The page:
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Ingestion of a protein hydrolysate is accompanied by an accelerated in vivo digestion and absorption rate when compared with its intact protein

R. Koopman,1,2 S. Walrand,3 A.K. Kies,4 W.H.M. Saris,1 Y. Boirie3 and L.J.C. van Loon,1 1Nutrition and Toxicology Research Institute Maastricht (NUTRIM), Maastricht University, Maastricht, The Netherlands, 2Basic and Clinical Myology Laboratory, Department of Physiology, The University of Melbourne, VIC 3010, Australia, 3Université Clermont Auvergne, Centre de Recherche en Nutrition Humaine, Clermont-Ferrand Cedex 1, France and 4DSM Food Specialties, R&D, Biochemistry and Nutrition Department, Delft, The Netherlands.

Ageing is associated with a gradual loss of skeletal muscle mass, often referred to as sarcopenia. These age-related changes in skeletal muscle mass are attributed to a disruption in the regulation of skeletal muscle protein turnover. Recently published data suggests that the muscle protein synthetic response to food intake is reduced in the elderly (Koopman et al., 2006). The latter is thought to represent a key factor responsible for the age-related decline in muscle mass in the elderly. Reductions in the rate and efficiency of protein digestion and subsequent absorption of the amino acids in the elderly could be responsible for the blunted muscle protein synthetic response to food intake (Boirie et al., 1997). As a result, is has been suggested that the ingestion of a protein hydrolysate, as opposed to its intact protein, might accelerate protein digestion and absorption, increase plasma amino acid availability and, as such, augment the postprandial muscle protein synthetic response. However, evidence to support the proposed differences in digestion and absorption characteristics of a protein hydrolysate compared to its intact protein in vivo in humans remains lacking. In the present study, we tested the hypothesis whether the ingestion of a protein hydrolysate would accelerate protein digestion and absorption rates, resulting in a greater increase in plasma amino acid availability and muscle protein synthesis rate when compared with the ingestion of its intact protein.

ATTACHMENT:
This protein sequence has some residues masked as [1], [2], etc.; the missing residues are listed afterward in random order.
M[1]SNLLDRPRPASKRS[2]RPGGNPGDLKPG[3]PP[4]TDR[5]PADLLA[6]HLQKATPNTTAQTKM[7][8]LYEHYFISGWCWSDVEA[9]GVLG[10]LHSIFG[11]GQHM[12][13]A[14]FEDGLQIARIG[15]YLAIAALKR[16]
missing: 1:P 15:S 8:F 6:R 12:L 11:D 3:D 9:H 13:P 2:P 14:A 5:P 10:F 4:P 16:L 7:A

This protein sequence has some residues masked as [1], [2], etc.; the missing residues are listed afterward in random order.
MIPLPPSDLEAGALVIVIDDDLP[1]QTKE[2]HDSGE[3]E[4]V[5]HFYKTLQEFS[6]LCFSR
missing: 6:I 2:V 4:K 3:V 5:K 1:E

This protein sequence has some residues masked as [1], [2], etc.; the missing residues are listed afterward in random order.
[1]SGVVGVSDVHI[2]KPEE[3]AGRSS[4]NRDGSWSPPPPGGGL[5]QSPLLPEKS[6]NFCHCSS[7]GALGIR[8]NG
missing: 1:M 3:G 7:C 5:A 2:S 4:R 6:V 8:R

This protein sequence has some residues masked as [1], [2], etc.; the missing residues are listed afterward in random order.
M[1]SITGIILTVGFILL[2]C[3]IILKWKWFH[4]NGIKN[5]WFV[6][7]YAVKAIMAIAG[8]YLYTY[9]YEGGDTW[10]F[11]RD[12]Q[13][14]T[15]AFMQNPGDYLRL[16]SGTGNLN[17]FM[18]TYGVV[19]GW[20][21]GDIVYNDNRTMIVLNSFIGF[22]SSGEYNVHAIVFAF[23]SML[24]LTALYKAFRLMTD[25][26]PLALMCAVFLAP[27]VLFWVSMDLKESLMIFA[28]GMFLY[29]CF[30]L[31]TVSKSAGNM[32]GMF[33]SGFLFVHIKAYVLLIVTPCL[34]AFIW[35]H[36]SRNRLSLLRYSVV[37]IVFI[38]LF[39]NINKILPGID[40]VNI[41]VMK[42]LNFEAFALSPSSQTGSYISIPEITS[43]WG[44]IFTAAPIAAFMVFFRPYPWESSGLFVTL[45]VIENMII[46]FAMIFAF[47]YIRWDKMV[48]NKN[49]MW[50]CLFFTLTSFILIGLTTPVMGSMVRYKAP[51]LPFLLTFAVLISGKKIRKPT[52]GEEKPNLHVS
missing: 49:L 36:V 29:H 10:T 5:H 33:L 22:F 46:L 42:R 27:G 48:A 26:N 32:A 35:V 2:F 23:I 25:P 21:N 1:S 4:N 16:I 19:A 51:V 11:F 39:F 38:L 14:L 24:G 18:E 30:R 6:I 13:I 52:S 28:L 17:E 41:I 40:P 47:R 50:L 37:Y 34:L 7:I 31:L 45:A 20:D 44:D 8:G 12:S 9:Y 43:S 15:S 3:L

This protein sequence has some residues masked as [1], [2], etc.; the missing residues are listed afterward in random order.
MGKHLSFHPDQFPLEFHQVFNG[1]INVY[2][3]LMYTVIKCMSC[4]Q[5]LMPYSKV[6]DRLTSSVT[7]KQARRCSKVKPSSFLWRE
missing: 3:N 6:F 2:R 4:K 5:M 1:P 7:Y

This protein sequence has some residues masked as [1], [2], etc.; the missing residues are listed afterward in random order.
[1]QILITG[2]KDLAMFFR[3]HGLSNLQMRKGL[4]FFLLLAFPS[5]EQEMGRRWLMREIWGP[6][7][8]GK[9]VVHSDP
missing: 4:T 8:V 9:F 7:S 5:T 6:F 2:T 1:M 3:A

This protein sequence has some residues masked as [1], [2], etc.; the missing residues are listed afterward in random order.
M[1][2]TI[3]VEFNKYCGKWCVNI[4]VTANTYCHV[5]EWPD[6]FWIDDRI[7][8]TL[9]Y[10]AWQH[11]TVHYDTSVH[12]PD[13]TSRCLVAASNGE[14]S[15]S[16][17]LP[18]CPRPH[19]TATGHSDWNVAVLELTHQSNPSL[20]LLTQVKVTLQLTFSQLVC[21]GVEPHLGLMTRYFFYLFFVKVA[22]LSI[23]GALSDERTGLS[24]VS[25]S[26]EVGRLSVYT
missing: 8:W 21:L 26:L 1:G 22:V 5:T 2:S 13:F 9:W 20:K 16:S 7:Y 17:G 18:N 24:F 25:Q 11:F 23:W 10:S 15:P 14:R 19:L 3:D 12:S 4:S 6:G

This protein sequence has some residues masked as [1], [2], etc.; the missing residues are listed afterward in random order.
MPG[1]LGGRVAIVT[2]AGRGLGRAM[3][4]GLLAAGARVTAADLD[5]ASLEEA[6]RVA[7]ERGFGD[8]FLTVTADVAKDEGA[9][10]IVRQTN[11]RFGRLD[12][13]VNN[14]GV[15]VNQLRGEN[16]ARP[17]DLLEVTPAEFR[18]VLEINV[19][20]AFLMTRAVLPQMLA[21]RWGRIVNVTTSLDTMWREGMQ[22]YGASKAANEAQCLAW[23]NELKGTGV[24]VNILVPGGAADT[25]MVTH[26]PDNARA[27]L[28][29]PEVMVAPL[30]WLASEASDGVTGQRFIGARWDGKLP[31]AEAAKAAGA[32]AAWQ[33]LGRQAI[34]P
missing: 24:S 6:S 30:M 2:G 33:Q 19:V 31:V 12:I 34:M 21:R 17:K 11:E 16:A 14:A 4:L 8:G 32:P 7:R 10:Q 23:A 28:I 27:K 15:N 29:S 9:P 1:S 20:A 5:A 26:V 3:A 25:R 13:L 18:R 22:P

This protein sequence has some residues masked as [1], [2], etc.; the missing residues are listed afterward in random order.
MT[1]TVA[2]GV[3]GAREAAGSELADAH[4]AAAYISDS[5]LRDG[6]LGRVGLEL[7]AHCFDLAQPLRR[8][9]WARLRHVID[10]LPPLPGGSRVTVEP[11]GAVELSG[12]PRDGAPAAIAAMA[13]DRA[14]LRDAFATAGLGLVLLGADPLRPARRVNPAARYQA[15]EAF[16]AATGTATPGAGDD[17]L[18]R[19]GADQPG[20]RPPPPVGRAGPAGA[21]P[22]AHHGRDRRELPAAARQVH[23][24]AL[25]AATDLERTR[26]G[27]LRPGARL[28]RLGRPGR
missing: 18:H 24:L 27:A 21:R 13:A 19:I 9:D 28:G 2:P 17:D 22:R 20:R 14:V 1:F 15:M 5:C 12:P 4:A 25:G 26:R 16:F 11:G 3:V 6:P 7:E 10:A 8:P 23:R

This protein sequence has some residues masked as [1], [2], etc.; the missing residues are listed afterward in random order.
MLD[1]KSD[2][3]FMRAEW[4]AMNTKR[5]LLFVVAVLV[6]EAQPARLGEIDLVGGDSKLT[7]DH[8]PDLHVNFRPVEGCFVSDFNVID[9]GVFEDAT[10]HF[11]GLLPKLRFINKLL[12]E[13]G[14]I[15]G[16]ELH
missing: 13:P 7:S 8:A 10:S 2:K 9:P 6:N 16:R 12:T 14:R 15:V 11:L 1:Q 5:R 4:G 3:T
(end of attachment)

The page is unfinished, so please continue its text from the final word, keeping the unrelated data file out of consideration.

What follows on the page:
Elderly men (64 ± 1 y, n = 10) were randomly assigned into 2 cross-over experiments in which they consumed a single bolus of 35 g specifically produced intrinsically L-[1-13C]phenylalanine labeled intact (CAS) or hydrolyzed (CASH, PeptoPro®) casein. Furthermore, primed continuous infusions with L-[ring-2H5]phenylalanine, L-[1-13C]leucine and L-[ring-2H2]tyrosine were applied, and blood and muscle tissue samples were collected to assess the appearance rate of dietary protein derived phenylalanine in the circulation, and the subsequent muscle protein fractional synthetic rate (FSR) over a 6 h post-prandial period.

Exogenous phenylalanine appearance rate was greater following ingestion of CASH when compared with CAS (p < 0.001). Splanchnic extraction was significantly lower in CASH vs CAS treatment (p < 0.01), and resulted in a 27 ± 6% higher exogenous phenylalanine appearance rate following CASH ingestion (p < 0.001). In accordance, plasma AA concentrations increased to a greater extent following the ingestion of CASH, with ∼25-50% higher peak AA concentrations in the CASH vs CAS treatment (p < 0.01). Muscle protein synthesis rates, calculated from the oral tracer, averaged 0.054 ± 0.0004 and 0.068 ± 0.0006 %·h-1 in the CAS and CASH treatment, respectively (p = 0.10).

This study clearly shows that the ingestion of a protein hydrolysate, as opposed to its intact protein, accelerates protein digestion and absorption from the intestine and lowers splanchnic amino acid extraction. As a result, ingestion of a protein hydrolysate is an effective strategy to augment post-prandial plasma amino acid availability in vivo in healthy, elderly men, which may increase muscle protein synthesis.

Boirie Y, Gachon P, Beaufrere B. (1997). American Journal of Clinical Nutrition, 65: 489-95.

Koopman R, Verdijk LB, Manders RJF, Gijsen AP, Gorselink M, Pijpers E, Wagenmakers AJM, van Loon LJC. (2006). American Journal of Clinical Nutrition, 84: 623-32.

Supported by a research grant from DSM Food Specialties (Netherlands)